Gunderson is receiving bipartisan criticism for her downright insensitive tweet:

This is the kind of sexism that female political figures in this country have to put up with constantly. The fact that Gunderson apparently thinks that being a young woman who recently had a child should disqualify her from holding or running for a state legislative seat is clearly sexist. If the representative from Minnesota House District 6A was a young man who had an infant child at home, I don’t think for one second that Gunderson would have said the same thing she said about Melin.

Regarding Melin’s tweet about being away from her infant son all week because of the Minnesota legislative session, I’m not a parent, but I’m sure that most parents who are away from their kids for long periods of time for whatever reason would begin to wish they could come home to their child at some point. Even politicians have feelings.

Scott Walker’s new wage theft law is shipping Wisconsin jobs to Minnesota

You want to know how bad wage theft (i.e., right-to-work) legislation is for states that enact them? Well, Wisconsin, which is the most recent state to enact a wage theft law thanks to Scott Walker and his Republican allies in the Wisconsin State Legislature, just lost some construction jobs to Minnesota due to Wisconsin becoming a wage theft state:

Before Walker signed the wage theft bill into law, Pat Garofalo, a Republican member of the Minnesota House of Representatives who has publicly opposed right-to-work laws, authored an official letter inviting Wisconsin companies who are owned by people who oppose wage theft for whatever reason to move their jobs to Minnesota, where workers’ rights are more protected than they are in Wisconsin. Now, because of the wage theft legislation in Wisconsin, at least one company that I’ve been made aware of has moved their jobs from Wisconsin to Minnesota.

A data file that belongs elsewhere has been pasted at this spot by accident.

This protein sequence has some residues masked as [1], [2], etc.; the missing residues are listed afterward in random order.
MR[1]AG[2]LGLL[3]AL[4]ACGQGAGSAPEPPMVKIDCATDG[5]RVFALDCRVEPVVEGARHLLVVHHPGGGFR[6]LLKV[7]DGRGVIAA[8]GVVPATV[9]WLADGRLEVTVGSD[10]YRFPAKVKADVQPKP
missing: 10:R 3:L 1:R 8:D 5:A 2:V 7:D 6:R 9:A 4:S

Busting unions and driving down wages does absolutely nothing to create jobs, and Scott Walker’s Wisconsin is proof of that.

16 elected officials and soon-to-be elected officials I’d like to meet in person

Since this will be my last blog post of 2014, I’d like to take the opportunity and list 16 elected officials and soon-to-be elected officials that I’d like to meet in person someday.

16. Minnesota State Representative Carly Melin (D-Hibbing) – Melin, a member of the Minnesota House of Representatives from the Iron Range region of the state, is like me in many ways: Progressive on a wide range of issues, millennial, not from a large city, loves to use Twitter, and not afraid to criticize Republicans and corporate Democrats.

15. U.S. Representative Jan Schakowsky (D-Evanston, Illinois) – Schakowsky is one of the most progressive members of my home state’s delegation to Congress, especially on economic issues like the minimum wage and worker’s rights. We don’t have too many politicians who are willing to stand up for worker’s rights here in Illinois, but she’s one of them.

14. Montana State Representative Amanda Curtis (D-Butte) – Curtis won’t be an elected official for much longer after losing her bid for a U.S. Senate seat in Montana, but Curtis is surprisingly progressive for a Montana Democrat. She’s a supporter of background checks on gun sales and she’s progressive on many other issues. Also, she also seems like a wonderful person to be around.

13. Michigan State Senate Minority Leader Gretchen Whitmer (D-East Lansing) – Whitmer won’t be an elected official for much longer, but, during her two terms as a Michigan State Senator, she was a fearless advocate for progressive ideas and a vocal critic of the far-right Republicans that run Michigan’s state government.

12. Wisconsin Secretary of State Doug La Follette (D-Kenosha) – The only member of the La Follette political family (which produced legendary progressive Robert M. “Fighting Bob” La Follette) that is still in public office, Doug La Follette has served as Wisconsin’s Secretary of State for decades (although his office has very little power nowadays); prior to that, he was a Wisconsin state legislator who was known for championing environmental protection.